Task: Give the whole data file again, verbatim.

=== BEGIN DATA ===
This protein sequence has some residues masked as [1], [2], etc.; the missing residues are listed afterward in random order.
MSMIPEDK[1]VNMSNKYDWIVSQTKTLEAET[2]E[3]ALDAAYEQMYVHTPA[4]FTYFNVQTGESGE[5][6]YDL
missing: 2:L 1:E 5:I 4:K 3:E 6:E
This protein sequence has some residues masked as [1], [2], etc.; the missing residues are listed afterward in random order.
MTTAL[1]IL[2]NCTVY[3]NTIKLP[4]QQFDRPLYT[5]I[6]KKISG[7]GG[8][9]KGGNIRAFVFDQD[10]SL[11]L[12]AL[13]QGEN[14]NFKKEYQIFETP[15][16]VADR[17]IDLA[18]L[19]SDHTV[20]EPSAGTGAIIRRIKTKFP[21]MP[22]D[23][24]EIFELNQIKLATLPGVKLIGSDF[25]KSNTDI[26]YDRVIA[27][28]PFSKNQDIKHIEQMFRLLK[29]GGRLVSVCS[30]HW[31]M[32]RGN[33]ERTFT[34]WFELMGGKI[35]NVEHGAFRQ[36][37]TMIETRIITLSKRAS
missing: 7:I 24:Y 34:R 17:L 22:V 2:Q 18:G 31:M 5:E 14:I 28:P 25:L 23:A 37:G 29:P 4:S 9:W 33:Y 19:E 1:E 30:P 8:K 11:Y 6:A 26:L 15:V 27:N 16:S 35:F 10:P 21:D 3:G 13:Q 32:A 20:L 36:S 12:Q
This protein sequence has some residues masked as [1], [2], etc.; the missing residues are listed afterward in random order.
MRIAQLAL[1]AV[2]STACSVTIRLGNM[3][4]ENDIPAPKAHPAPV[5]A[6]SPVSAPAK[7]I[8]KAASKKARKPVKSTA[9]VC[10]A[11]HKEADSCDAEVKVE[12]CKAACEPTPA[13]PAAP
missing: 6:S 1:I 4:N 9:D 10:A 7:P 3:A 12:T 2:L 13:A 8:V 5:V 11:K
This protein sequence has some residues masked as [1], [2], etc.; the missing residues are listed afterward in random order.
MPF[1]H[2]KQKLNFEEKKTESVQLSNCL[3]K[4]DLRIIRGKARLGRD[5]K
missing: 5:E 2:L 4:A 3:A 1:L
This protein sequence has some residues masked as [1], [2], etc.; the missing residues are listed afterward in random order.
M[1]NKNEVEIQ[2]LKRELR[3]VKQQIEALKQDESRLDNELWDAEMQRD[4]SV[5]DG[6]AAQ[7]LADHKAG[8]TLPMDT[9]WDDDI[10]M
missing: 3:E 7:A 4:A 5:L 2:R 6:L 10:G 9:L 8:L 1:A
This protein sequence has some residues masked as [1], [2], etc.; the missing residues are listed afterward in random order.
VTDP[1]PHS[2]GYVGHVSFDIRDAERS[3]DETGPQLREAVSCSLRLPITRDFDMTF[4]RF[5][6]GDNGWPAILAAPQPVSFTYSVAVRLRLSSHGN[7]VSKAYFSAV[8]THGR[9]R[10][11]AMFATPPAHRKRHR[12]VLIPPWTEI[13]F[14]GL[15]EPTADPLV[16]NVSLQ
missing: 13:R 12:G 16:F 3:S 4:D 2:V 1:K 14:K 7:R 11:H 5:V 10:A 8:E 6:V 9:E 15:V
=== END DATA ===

This protein sequence has some residues masked as [1], [2], etc.; the missing residues are listed afterward in random order.
MSMIPEDK[1]VNMSNKYDWIVSQTKTLEAET[2]E[3]ALDAAYEQMYVHTPA[4]FTYFNVQTGESGE[5][6]YDL
missing: 2:L 1:E 5:I 4:K 3:E 6:E
This protein sequence has some residues masked as [1], [2], etc.; the missing residues are listed afterward in random order.
MTTAL[1]IL[2]NCTVY[3]NTIKLP[4]QQFDRPLYT[5]I[6]KKISG[7]GG[8][9]KGGNIRAFVFDQD[10]SL[11]L[12]AL[13]QGEN[14]NFKKEYQIFETP[15][16]VADR[17]IDLA[18]L[19]SDHTV[20]EPSAGTGAIIRRIKTKFP[21]MP[22]D[23][24]EIFELNQIKLATLPGVKLIGSDF[25]KSNTDI[26]YDRVIA[27][28]PFSKNQDIKHIEQMFRLLK[29]GGRLVSVCS[30]HW[31]M[32]RGN[33]ERTFT[34]WFELMGGKI[35]NVEHGAFRQ[36][37]TMIETRIITLSKRAS
missing: 7:I 24:Y 34:R 17:L 22:V 2:Q 18:G 31:M 5:E 14:I 28:P 25:L 23:A 37:G 29:P 4:S 9:W 33:Y 19:E 1:E 30:P 8:K 11:Y 6:A 26:L 15:V 27:N 16:S 35:F 10:P 21:D 3:G 13:Q 32:A 20:L 36:S 12:Q
This protein sequence has some residues masked as [1], [2], etc.; the missing residues are listed afterward in random order.
MRIAQLAL[1]AV[2]STACSVTIRLGNM[3][4]ENDIPAPKAHPAPV[5]A[6]SPVSAPAK[7]I[8]KAASKKARKPVKSTA[9]VC[10]A[11]HKEADSCDAEVKVE[12]CKAACEPTPA[13]PAAP
missing: 6:S 1:I 4:N 9:D 10:A 7:P 3:A 12:T 2:L 13:A 8:V 5:V 11:K
This protein sequence has some residues masked as [1], [2], etc.; the missing residues are listed afterward in random order.
MPF[1]H[2]KQKLNFEEKKTESVQLSNCL[3]K[4]DLRIIRGKARLGRD[5]K
missing: 5:E 2:L 4:A 3:A 1:L
This protein sequence has some residues masked as [1], [2], etc.; the missing residues are listed afterward in random order.
M[1]NKNEVEIQ[2]LKRELR[3]VKQQIEALKQDESRLDNELWDAEMQRD[4]SV[5]DG[6]AAQ[7]LADHKAG[8]TLPMDT[9]WDDDI[10]M
missing: 3:E 7:A 4:A 5:L 2:R 6:L 10:G 9:L 8:L 1:A
This protein sequence has some residues masked as [1], [2], etc.; the missing residues are listed afterward in random order.
VTDP[1]PHS[2]GYVGHVSFDIRDAERS[3]DETGPQLREAVSCSLRLPITRDFDMTF[4]RF[5][6]GDNGWPAILAAPQPVSFTYSVAVRLRLSSHGN[7]VSKAYFSAV[8]THGR[9]R[10][11]AMFATPPAHRKRHR[12]VLIPPWTEI[13]F[14]GL[15]EPTADPLV[16]NVSLQ
missing: 13:R 12:G 16:F 3:S 4:D 2:V 1:K 14:K 7:R 11:H 5:V 10:A 8:E 6:V 9:E 15:V